Software license costs account for a significant portion of the typical IT budget—as much as 30 percent—and they represent a substantial cost for today’s enterprise. It’s up to IT procurement teams to keep these costs in check while meeting the current and future software and infrastructure needs of the enterprise without overbuying or under buying licenses.
Software procurement, sourcing and vendor management have always presented a challenge for businesses. Complex software license agreements and license models make buying and managing software difficult. Software audits have been a growing trend that is highly disruptive to the business and often results in large, unbudgeted expenses. Virtualisation, cloud and shadow IT amplify these challenges.
The Impact Of Virtualisation
Many IT organisations are increasing the use of virtualisation in their datacentres. Public, private and hybrid clouds leverage virtualisation technology to enable the compute elasticity that is one of the major benefits of the cloud approach. However, virtualisation complicates software procurement and license management because of the highly dynamic nature of the virtual datacenter and the complexity of virtual use rights for software.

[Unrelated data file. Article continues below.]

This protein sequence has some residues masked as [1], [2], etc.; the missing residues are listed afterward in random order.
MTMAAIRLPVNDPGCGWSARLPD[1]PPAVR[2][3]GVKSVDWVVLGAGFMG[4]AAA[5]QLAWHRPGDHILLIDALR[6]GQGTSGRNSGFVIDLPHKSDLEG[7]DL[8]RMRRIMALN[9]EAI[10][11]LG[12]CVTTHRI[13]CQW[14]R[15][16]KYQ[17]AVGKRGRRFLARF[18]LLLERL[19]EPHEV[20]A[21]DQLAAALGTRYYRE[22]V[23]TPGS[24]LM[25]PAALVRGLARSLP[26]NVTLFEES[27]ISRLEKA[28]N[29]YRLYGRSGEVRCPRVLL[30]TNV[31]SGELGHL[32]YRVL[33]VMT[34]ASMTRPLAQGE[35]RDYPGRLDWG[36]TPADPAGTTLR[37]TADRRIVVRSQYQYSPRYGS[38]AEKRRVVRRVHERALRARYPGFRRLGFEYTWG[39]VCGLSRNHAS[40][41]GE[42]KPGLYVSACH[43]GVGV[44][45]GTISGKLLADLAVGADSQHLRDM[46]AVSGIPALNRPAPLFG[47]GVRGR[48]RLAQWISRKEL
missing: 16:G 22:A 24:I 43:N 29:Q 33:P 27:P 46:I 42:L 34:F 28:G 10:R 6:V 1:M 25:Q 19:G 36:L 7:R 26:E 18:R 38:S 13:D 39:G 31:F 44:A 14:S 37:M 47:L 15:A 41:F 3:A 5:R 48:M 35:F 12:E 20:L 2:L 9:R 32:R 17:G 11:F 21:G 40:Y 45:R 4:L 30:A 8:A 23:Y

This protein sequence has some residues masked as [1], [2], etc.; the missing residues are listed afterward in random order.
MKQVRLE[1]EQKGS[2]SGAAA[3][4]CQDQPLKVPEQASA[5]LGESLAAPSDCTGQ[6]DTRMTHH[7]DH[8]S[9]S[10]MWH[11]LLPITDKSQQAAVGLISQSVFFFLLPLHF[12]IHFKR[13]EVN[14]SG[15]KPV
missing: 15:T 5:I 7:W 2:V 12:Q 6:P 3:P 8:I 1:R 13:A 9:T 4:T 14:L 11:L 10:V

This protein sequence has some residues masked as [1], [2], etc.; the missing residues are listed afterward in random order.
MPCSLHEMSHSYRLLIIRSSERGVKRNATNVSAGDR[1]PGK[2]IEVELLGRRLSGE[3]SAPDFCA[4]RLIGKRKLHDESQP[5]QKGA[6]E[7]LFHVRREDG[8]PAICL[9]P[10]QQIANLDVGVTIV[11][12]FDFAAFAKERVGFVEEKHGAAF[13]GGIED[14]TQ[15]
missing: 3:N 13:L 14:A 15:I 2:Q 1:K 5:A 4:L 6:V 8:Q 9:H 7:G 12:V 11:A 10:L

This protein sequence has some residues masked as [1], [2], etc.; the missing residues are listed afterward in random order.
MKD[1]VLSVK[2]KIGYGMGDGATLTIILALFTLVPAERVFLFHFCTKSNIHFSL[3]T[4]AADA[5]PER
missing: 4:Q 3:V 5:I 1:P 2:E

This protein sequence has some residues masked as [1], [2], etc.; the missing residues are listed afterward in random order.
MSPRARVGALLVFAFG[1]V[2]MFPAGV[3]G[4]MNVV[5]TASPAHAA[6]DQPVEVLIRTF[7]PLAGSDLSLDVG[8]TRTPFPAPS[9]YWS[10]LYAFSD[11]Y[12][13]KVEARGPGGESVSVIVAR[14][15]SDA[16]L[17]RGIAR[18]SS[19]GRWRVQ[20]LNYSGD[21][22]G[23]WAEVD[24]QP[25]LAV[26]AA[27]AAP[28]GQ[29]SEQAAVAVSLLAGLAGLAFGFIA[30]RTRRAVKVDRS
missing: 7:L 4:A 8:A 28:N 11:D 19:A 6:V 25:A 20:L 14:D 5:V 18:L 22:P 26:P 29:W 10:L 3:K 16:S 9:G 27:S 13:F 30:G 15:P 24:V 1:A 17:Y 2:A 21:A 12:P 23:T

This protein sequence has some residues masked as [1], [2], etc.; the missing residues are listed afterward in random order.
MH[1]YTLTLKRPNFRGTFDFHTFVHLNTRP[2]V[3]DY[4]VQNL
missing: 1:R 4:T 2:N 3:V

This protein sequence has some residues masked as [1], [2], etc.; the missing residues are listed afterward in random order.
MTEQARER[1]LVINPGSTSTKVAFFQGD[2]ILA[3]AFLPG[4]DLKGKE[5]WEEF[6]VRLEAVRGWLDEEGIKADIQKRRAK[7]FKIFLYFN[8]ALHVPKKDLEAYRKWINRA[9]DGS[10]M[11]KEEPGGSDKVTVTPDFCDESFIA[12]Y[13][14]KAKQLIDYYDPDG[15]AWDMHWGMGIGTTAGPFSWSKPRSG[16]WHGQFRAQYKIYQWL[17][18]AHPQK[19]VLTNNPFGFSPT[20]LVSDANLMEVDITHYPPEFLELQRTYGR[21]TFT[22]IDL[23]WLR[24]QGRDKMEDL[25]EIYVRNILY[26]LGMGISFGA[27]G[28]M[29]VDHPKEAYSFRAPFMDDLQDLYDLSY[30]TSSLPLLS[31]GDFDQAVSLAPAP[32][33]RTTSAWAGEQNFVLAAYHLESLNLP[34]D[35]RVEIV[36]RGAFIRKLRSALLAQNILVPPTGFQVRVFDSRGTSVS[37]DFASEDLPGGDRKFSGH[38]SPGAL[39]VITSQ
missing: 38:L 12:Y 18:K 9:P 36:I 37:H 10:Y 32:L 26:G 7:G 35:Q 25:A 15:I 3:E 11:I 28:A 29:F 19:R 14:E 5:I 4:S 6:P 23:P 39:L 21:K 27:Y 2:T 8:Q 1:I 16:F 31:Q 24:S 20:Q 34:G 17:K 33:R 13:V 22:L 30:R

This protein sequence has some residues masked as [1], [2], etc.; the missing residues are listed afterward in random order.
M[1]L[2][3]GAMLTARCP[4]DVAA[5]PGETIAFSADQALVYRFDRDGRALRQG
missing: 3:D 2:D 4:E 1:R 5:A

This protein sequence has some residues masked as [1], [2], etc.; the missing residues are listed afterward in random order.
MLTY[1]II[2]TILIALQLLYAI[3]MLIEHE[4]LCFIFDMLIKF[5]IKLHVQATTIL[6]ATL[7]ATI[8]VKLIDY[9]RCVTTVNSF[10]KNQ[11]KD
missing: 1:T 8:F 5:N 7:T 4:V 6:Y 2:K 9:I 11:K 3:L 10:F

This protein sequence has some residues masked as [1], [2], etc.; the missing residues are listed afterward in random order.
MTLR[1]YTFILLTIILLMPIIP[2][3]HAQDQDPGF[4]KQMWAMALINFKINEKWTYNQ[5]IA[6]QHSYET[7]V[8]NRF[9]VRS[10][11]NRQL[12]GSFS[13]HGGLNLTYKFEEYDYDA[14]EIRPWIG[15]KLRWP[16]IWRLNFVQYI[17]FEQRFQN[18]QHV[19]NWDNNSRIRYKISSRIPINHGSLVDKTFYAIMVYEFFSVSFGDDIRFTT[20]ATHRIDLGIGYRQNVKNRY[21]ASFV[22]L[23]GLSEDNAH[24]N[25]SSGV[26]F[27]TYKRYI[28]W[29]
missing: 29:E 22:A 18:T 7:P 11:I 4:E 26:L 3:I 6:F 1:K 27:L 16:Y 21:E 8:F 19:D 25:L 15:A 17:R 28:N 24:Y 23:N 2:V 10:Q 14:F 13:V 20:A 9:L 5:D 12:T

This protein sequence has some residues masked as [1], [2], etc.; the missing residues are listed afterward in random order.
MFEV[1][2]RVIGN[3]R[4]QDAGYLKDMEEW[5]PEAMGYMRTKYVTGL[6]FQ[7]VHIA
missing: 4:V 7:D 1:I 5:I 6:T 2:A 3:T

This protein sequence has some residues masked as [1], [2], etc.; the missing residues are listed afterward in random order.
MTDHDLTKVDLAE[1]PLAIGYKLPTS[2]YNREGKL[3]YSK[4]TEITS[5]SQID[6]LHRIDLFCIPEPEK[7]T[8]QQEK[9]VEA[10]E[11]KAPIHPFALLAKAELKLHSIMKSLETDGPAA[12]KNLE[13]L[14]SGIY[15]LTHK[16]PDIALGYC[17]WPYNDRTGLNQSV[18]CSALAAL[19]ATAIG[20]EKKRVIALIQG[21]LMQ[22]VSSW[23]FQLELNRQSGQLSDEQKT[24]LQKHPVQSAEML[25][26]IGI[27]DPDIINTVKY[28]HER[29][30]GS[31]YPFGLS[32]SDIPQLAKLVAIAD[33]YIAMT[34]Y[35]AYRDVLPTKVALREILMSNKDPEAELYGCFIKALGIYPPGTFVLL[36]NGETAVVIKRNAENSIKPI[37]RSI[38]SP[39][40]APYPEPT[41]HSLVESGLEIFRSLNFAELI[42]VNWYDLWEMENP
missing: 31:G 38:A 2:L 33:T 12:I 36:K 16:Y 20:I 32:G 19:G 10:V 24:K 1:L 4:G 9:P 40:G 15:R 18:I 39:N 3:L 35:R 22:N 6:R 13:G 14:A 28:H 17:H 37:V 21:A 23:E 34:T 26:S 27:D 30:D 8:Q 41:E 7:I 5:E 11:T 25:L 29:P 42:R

Virtual machines (VMs) are rapidly spun up and down in response to fluctuations in demand, and they are moved from one physical host to another across datacentres and even continents for load balancing and maintenance operations. Each of these VMs will often have a unique set of software installed, with many different combinations of operating systems, databases, middleware and other applications.
The procurement team has to ensure that the right software is available with the appropriate licenses for every software component running across a variety of server hardware types in the virtualised datacenter. That includes software running on VMs, and virtualisation software running on physical hosts. Determining the licensing requirements in this complex and highly dynamic environment can be a pain, yet most companies rely on cumbersome spreadsheets to tackle this task.
The Impact Of SaaS & Other Cloud Services
Many software publishers are pushing customers to move to newer product lineups delivered via Software as a Service (SaaS), like Microsoft Office 365, the cloud version of Microsoft’s wildly successful office suite. But the migration to the cloud is not limited to tools for end users. Well known enterprise application building blocks such as Oracle Database, Microsoft SQL Server and IBM WebSphere are also available in cloud versions – and the list is growing quickly.
A mix of independent software vendors (ISVs) offer Platform as a Service (PaaS) and Infrastructure as a Service (IaaS) in the public cloud, which let you to bring nearly any piece of software into the cloud – whether your licensing agreement allows it or not…